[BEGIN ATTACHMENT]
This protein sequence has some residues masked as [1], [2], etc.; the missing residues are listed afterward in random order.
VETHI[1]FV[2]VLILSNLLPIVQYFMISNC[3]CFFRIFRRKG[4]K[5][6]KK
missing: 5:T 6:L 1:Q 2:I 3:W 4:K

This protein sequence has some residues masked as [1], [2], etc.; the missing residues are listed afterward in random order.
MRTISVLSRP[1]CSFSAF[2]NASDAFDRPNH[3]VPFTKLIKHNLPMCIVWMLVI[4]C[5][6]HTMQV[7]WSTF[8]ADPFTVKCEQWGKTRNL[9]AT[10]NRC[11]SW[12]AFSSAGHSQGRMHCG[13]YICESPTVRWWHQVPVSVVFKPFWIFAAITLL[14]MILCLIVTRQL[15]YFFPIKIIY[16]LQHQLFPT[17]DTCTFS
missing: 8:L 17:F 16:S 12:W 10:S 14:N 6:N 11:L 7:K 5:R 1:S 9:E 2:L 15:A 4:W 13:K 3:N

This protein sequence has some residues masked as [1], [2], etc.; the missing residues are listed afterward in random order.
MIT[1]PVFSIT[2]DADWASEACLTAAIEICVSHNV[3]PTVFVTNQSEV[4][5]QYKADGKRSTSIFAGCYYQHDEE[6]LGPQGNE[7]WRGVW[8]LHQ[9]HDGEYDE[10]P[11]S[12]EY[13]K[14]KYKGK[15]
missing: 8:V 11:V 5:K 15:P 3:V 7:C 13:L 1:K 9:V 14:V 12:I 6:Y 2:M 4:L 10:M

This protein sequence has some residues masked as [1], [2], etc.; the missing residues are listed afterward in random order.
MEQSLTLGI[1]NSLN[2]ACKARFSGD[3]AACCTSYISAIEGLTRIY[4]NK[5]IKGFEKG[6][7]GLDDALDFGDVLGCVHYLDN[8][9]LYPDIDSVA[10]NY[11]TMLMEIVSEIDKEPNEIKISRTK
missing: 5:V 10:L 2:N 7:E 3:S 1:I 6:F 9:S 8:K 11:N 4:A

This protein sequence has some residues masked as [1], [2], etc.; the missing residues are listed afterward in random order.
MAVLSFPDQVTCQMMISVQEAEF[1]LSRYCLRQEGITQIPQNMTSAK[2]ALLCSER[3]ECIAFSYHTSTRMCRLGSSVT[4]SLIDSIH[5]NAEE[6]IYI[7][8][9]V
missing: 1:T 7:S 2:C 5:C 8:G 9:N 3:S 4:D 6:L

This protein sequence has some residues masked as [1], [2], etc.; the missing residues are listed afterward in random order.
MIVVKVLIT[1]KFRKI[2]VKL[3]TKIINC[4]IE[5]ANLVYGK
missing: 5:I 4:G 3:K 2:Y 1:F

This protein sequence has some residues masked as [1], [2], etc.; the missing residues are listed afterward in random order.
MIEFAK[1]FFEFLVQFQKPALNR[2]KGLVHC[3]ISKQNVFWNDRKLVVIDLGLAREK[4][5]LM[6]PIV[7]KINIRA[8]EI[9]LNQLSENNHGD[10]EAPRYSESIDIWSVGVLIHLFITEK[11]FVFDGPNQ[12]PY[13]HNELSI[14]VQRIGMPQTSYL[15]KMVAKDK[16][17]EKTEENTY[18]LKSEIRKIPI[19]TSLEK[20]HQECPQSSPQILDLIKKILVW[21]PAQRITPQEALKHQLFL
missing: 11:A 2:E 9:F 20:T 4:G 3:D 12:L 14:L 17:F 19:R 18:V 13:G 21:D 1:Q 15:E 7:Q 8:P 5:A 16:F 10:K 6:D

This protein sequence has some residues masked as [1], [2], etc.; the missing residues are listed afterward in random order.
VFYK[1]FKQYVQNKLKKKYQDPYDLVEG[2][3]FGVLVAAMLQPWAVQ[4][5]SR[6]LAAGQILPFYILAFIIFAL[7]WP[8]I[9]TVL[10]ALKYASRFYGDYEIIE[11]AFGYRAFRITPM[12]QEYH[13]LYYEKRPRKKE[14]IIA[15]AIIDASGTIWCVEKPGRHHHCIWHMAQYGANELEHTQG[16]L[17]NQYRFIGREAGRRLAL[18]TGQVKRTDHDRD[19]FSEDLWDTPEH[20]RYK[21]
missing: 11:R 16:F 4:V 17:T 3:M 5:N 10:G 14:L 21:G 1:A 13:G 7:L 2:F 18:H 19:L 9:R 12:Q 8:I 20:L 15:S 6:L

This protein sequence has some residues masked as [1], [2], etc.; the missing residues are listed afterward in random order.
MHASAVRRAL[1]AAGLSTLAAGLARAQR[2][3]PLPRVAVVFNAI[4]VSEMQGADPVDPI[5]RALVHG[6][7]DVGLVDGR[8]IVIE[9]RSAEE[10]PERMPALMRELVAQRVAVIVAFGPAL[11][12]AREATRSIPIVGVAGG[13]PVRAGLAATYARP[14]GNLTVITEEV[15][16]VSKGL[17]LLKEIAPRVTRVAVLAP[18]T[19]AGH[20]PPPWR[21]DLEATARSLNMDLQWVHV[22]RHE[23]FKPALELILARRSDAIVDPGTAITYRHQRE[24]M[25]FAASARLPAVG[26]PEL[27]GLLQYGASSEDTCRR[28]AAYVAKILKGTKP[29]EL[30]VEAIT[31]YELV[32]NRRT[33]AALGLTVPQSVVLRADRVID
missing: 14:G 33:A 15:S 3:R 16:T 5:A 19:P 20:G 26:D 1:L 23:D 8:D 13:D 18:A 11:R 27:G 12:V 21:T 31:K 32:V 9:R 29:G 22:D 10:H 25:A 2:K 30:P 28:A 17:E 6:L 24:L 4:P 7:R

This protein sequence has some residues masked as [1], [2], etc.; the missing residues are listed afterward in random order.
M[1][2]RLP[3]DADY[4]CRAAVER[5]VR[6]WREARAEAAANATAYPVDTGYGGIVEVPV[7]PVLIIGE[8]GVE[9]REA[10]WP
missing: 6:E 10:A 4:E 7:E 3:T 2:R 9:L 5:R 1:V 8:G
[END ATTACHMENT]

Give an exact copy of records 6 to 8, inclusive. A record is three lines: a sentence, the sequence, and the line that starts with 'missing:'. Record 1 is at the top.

This protein sequence has some residues masked as [1], [2], etc.; the missing residues are listed afterward in random order.
MIVVKVLIT[1]KFRKI[2]VKL[3]TKIINC[4]IE[5]ANLVYGK
missing: 5:I 4:G 3:K 2:Y 1:F

This protein sequence has some residues masked as [1], [2], etc.; the missing residues are listed afterward in random order.
MIEFAK[1]FFEFLVQFQKPALNR[2]KGLVHC[3]ISKQNVFWNDRKLVVIDLGLAREK[4][5]LM[6]PIV[7]KINIRA[8]EI[9]LNQLSENNHGD[10]EAPRYSESIDIWSVGVLIHLFITEK[11]FVFDGPNQ[12]PY[13]HNELSI[14]VQRIGMPQTSYL[15]KMVAKDK[16][17]EKTEENTY[18]LKSEIRKIPI[19]TSLEK[20]HQECPQSSPQILDLIKKILVW[21]PAQRITPQEALKHQLFL
missing: 11:A 2:E 9:F 20:T 4:G 3:D 12:L 14:L 17:F 19:R 18:V 13:G 21:D 1:Q 15:E 7:Q 8:P 5:A 16:F 10:K 6:D

This protein sequence has some residues masked as [1], [2], etc.; the missing residues are listed afterward in random order.
VFYK[1]FKQYVQNKLKKKYQDPYDLVEG[2][3]FGVLVAAMLQPWAVQ[4][5]SR[6]LAAGQILPFYILAFIIFAL[7]WP[8]I[9]TVL[10]ALKYASRFYGDYEIIE[11]AFGYRAFRITPM[12]QEYH[13]LYYEKRPRKKE[14]IIA[15]AIIDASGTIWCVEKPGRHHHCIWHMAQYGANELEHTQG[16]L[17]NQYRFIGREAGRRLAL[18]TGQVKRTDHDRD[19]FSEDLWDTPEH[20]RYK[21]
missing: 11:R 16:F 4:V 17:T 3:M 5:N 10:G 14:L 21:G 1:A 13:G 7:L 2:F 18:H 19:L 9:R 12:Q 8:I 20:L 15:S 6:L